I’ve experienced an unusually high rate of technology difficulties in the past couple of months.
Here’s a rundown:
Portal 2 insists that I update it before it’ll let me play.
After the update, it won’t start and all attempts at reinstall and repair fail.
As a final option, I uninstall and reinstall Steam.
While Steam did warn me that I’d have to download all my games again, I did not anticipate the fact that it would delete every bit of user data when it uninstalled itself.
For the most part, this was just a minor annoyance with config files and such BUT it erased the Portal 2 map I had built in the Steam Workshop.
After spending a couple of days attempting data recovery, I am forced to give up and rebuild the map from scratch.
Even though the revised map is much improved, I’m still irritated by it.
Portal maps are now backed up off-machine.
I wake up to find that sometime during the night, my computer locked up.
I never shut my PC off and this happens from time to time so I just hit the reset button.
Unfortunately, this time I’m met with the BSOD.
I only had an hour to deal with it before I had to get ready for work so I didn’t get much troubleshooting done.
The best guess from the stop error was bad RAM but I wasn’t convinced.
The Windows repair tool refused to run because it didn’t see my RAID.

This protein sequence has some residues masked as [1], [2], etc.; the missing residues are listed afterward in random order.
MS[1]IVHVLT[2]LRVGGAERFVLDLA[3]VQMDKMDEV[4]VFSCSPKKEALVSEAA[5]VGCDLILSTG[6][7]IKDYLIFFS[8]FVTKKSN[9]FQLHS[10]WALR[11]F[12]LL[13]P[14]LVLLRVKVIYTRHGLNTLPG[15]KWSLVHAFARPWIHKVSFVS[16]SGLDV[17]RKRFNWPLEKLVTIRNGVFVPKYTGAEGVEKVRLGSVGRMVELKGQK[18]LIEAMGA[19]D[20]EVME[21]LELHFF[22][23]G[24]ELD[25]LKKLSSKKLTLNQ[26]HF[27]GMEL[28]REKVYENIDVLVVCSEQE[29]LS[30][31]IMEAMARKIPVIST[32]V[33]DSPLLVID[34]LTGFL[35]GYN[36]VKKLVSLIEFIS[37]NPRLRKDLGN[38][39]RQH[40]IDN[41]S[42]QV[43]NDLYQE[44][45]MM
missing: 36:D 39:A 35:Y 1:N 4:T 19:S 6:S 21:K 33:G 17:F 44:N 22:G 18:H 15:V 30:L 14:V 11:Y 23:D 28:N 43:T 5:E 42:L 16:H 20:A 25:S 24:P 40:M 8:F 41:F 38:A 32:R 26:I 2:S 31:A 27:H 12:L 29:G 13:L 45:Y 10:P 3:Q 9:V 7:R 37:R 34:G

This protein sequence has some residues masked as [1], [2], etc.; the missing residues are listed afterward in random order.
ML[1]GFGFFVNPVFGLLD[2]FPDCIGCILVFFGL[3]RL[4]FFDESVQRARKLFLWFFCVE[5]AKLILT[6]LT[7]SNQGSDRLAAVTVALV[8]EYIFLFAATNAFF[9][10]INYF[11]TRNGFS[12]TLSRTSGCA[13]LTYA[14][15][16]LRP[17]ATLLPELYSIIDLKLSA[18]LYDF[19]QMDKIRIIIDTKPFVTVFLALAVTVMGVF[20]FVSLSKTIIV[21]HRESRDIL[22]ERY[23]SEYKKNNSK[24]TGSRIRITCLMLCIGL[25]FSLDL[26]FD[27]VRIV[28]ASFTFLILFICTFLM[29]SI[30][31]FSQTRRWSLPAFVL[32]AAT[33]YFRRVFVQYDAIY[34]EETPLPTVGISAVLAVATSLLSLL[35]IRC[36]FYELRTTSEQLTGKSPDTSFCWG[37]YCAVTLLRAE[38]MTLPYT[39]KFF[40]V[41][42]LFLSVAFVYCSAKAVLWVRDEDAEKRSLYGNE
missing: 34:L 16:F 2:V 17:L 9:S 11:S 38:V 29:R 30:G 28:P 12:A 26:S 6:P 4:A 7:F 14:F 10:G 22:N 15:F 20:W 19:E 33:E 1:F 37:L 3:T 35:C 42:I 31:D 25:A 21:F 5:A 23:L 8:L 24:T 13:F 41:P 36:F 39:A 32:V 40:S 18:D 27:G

I made it a point to download RAID drivers while I was at work.
Came home from work that night and went to bed because I didn’t feel like messing with it.
Day 1 of my vacation is spent trying to get my PC to boot properly.
Thanks to the RAID drivers, I’m able to get the Windows repair tool running and after about 6 hours, my PC will boot again.
The problem appears to have been a corrupt registry entry.
Mid November – Early December
Because of ongoing illness (apparently my tech isn’t the only thing giving out on me), I spend a lot of my time on my couch rather than in front of my PC.
At some point I decided that I would be better served to have the charger for my iPhone and iPADD near the couch as well as a fan to blow on me and counter the fever.
This meant stealing the cord that supplied power to my #1 laptop’s external drive which is where my iTunes library is stored. (This will be important later)
I needed power by the couch more than I needed iTunes so this was an easy sacrifice to make.
I’ll just move it back if I absolutely must access iTunes at some point.
I ordered a cheap laptop from Amazon during their Black/Cyber Friday/Monday sale with the intention of making it a dedicated Media Center PC since none of my other machines have HDMI.
I spent several hours fighting with that abomination called Windows 8 before downloading a program called “Classic Shell” which solved all my problems in less than 10 minutes.
I’m glad that Bill Gates didn’t live to see this travesty of an OS.
I’ve got an Asus Netbook that I used to tote around with me everywhere until I got an iPADD.
Now that I rarely use it, it appears that the CMOS battery has died because it keeps insisting that it’s January 1st, 2002 every time it boots.
If I forget to boot into BIOS and set it every time I fire it up, Windows XP freaks out with all sorts of security errors because of date discrepancies.
What I learned today was that it would have been faster just to reboot and set the clock rather than try to work around the problem while the OS did everything in its power to stop me.
It finally looks like all the stars have aligned and my luck is changing!
The Media Center PC is properly configured and ready to take its place near the TV so I can close the lid and control it remotely without ever having to touch it again.